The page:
Policy Performance


Economic Policies

Showing high debt levels and difficulty in shaking off the effects of crisis, Belgium falls into the middle ranks internationally in terms of economic policies (rank 20). Its score in this area has fallen by 0.3 points since 2014.

Productivity growth has slowed, and unemployment rates have continued to rise. Fragmented national-regional powers have led to often incoherent economic policies.

A tax reform has failed to broaden the tax base sufficiently and has created uncertainty regarding future receipts. Pension and social-security reforms have been controversial, but may help address looming unfunded future expenditures.

While public debt levels remain very high, budget deficits have fallen to a sustainable level. However, constrained public spending on education and active labor-market measures has slowed labor-market adjustment. R&D performance is improving, but the country remains technologically behind EU peers.

Social Policies

With sustainability concerns and an influx of migrants stressing an otherwise strong safety net, Belgium falls into the middle ranks (rank 20) in the area of social policies. Its score in this area has declined 0.2 points since 2014.

Educational outcomes are good on average, though inclusiveness and labor-market integration remain concerns. Significant transfers helped mute inequality during the crisis. Labor-market reforms have made access to unemployment benefits more difficult.

The recent influx of refugees has undermined attempts to tighten immigration policy. Past integration failures have led to alienation and high unemployment rates among migrants, as well as increasing opposition to immigration. Long-delayed pension reforms will raise the pension-eligibility age over time, but may also increase poverty rates among the elderly.

Cost-cutting has threatened sustainability in the generally good-quality public health system. Many health care functions have been devolved to the regions. Child care is essentially free after the age of three.

Environmental Policies

Inefficient and fragmented strategies place Belgium in the lower-middle ranks internationally (rank 26) in terms of environmental policy. Its score on this measure is unchanged relative to 2014.

Overall CO2 emissions have fallen in recent years, but this is largely due to the economic downturn. Climate policy is split between regional and national governments, and is not well coordinated. Poor public-transportation management has left vehicular traffic at a high level, exacerbating carbon emissions.

Energy has largely been produced through nuclear power, but the recent failure of several plants may imply a drop in this share in the future. Efforts to boost solar and wind power have been plagued by huge cost overruns.

The country has not played a significant role in developing international environmental regimes.



Quality of Democracy

With its complex federal and linguistic conditions, Belgium receives middling scores overall (rank 20) for its quality of democracy. Its score on this measure is unchanged since 2014.

Voting is compulsory, and all citizens are automatically registered. Minority-language voters sometimes have trouble obtaining voting documents in their native language. Political parties are for the most part publicly funded. No referendum mechanism exists.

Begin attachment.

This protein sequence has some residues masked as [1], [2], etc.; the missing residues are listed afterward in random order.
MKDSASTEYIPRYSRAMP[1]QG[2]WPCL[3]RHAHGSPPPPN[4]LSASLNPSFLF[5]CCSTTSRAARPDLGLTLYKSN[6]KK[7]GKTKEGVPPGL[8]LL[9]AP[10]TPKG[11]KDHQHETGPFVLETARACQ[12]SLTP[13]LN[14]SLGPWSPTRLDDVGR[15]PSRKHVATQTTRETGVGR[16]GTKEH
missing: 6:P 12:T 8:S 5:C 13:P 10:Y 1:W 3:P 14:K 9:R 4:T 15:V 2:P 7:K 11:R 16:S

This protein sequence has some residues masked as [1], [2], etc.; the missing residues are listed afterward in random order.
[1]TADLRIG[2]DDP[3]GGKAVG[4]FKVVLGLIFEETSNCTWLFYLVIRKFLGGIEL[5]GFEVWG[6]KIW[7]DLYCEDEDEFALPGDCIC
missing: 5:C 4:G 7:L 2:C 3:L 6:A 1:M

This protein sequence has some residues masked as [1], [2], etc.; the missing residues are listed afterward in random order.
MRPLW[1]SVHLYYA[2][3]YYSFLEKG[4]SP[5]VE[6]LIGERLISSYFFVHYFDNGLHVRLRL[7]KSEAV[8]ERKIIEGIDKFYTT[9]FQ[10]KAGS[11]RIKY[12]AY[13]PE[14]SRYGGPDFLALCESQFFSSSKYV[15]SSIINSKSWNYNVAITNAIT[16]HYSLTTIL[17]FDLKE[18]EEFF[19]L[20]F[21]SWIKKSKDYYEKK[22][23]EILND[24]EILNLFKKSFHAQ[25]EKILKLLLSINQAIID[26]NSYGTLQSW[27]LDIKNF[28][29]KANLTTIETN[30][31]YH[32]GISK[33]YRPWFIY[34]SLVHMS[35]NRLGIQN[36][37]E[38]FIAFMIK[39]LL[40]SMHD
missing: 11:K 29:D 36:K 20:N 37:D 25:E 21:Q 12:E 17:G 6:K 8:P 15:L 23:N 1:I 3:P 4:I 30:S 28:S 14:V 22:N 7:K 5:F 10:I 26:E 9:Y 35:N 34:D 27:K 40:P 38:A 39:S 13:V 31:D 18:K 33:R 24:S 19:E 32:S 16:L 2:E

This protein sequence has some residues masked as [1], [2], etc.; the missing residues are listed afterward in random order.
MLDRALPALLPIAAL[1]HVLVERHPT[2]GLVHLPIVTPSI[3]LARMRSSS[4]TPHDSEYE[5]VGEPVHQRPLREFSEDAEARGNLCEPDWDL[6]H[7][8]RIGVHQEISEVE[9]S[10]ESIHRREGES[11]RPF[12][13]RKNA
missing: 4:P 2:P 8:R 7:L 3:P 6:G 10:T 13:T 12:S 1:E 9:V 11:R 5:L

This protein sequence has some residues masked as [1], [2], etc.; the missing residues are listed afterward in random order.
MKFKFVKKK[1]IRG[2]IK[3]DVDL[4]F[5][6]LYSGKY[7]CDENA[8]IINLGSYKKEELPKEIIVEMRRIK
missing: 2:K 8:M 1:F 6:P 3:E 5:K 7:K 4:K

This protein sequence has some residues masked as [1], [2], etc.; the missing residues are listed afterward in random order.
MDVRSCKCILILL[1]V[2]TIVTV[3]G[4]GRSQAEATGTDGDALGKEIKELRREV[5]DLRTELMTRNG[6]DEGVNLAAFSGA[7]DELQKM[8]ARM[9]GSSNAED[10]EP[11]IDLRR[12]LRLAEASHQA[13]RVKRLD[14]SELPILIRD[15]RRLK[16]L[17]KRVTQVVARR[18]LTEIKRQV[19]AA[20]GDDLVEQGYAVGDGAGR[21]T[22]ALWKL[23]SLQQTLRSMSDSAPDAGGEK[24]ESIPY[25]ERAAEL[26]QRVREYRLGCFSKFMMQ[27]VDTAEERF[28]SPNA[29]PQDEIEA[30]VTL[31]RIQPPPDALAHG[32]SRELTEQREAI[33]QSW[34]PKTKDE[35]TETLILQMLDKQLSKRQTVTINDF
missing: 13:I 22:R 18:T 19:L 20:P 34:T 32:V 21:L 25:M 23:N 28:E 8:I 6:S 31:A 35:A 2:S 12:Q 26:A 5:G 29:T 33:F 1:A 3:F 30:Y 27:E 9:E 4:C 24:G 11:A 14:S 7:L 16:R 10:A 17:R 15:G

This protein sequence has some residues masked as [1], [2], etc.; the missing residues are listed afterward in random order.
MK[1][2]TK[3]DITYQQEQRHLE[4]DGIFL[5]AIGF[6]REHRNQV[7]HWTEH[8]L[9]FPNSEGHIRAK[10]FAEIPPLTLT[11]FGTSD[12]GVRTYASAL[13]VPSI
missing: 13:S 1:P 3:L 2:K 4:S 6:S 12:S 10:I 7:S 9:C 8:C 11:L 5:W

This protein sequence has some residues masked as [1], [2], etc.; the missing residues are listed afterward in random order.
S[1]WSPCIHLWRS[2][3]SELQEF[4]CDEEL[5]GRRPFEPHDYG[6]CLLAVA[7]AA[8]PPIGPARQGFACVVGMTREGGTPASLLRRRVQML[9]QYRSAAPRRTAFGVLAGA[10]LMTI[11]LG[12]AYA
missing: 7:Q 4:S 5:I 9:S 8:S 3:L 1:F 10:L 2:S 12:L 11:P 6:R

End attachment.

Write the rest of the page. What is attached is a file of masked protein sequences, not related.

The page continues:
The media are largely independent, though some organizations have links to political parties. Civil rights and political liberties are generally well protected, while courts are independent but underfunded, resulting in long delay. Discrimination against ethnic minorities is a problem. The country has been a leader on-sex marriage rights.

Legal certainty is undermined by overlap in federal and regional powers. High-profile corruption cases have sparked reform efforts that seem to have made a successful impact.



Executive Capacity

With several significant governance weaknesses, Belgium scores relatively poorly (rank 31) in terms of executive capacity. Its score on this measure has declined by 0.1 point since 2014.

The prime minister’s office contains a policy-steering unit that evaluates and coordinates the most important proposals. Despite broad coalition governments, ministers must approve policies collegially. Ministers tend to adhere to government policy, but the current coalition’s composition has made it more difficult to coordinate with regions, and has led to some public internal dissent.

No formal regulatory impact assessment mechanism exists. Policymaking typically involves consultation with outside stakeholders, although the current coalition has partially broken with this tradition. Self-monitoring and institutional reform are weak spots.

A considerable amount of responsibility has been devolved to the regions, but funding has not in all cases followed suit.

Executive Accountability

With strong legislative-oversight powers, Belgium receives a good overall score (rank 7) in the area of executive accountability. Its score in this area has improved by 0.2 points relative to 2014.

Parliament is powerful, with parties and individual members having access to significant resources. Parliamentary polarization has increased in recent elections, but this may improve accountability. The audit and ombuds offices are independent and influential.

Controversial government policies have increased the attention paid by Belgian citizens to politics. Broadcast media produce increasingly superficial news, with coverage fragmented by linguistic region.

Political parties offer a modicum of internal democracy. Trade unions and employers’ organizations are sophisticated and work closely with the government. The largest noneconomic interest groups also influence policy, with some tied to individual political parties.
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